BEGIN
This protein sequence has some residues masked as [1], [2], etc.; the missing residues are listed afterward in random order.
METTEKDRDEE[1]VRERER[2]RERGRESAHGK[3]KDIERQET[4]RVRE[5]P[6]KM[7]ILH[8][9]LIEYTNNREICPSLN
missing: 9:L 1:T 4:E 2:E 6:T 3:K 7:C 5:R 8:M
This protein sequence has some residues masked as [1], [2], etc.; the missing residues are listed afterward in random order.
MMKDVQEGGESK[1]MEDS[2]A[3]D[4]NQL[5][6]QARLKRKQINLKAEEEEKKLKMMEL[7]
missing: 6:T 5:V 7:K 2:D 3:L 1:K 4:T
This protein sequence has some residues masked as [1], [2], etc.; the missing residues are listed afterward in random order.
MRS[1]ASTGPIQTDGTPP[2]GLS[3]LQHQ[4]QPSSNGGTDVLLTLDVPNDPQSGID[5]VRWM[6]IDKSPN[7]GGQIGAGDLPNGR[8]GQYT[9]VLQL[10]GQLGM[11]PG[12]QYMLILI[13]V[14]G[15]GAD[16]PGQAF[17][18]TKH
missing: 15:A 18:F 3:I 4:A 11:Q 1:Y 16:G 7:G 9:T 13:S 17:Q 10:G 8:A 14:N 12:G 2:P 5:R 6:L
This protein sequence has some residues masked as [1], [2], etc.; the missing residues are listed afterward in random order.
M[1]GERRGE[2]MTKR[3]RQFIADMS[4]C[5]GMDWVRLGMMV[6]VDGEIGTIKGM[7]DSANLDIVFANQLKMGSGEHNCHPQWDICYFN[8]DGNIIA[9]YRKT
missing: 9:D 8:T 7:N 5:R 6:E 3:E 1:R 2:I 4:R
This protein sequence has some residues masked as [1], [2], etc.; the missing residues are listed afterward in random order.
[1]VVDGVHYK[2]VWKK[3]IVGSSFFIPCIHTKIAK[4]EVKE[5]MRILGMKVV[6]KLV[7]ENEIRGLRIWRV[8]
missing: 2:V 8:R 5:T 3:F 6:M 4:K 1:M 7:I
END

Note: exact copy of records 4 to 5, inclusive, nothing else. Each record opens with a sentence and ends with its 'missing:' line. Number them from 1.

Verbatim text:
This protein sequence has some residues masked as [1], [2], etc.; the missing residues are listed afterward in random order.
M[1]GERRGE[2]MTKR[3]RQFIADMS[4]C[5]GMDWVRLGMMV[6]VDGEIGTIKGM[7]DSANLDIVFANQLKMGSGEHNCHPQWDICYFN[8]DGNIIA[9]YRKT
missing: 9:D 8:T 7:N 5:R 6:E 3:E 1:R 2:I 4:R
This protein sequence has some residues masked as [1], [2], etc.; the missing residues are listed afterward in random order.
[1]VVDGVHYK[2]VWKK[3]IVGSSFFIPCIHTKIAK[4]EVKE[5]MRILGMKVV[6]KLV[7]ENEIRGLRIWRV[8]
missing: 2:V 8:R 5:T 3:F 6:M 4:K 1:M 7:I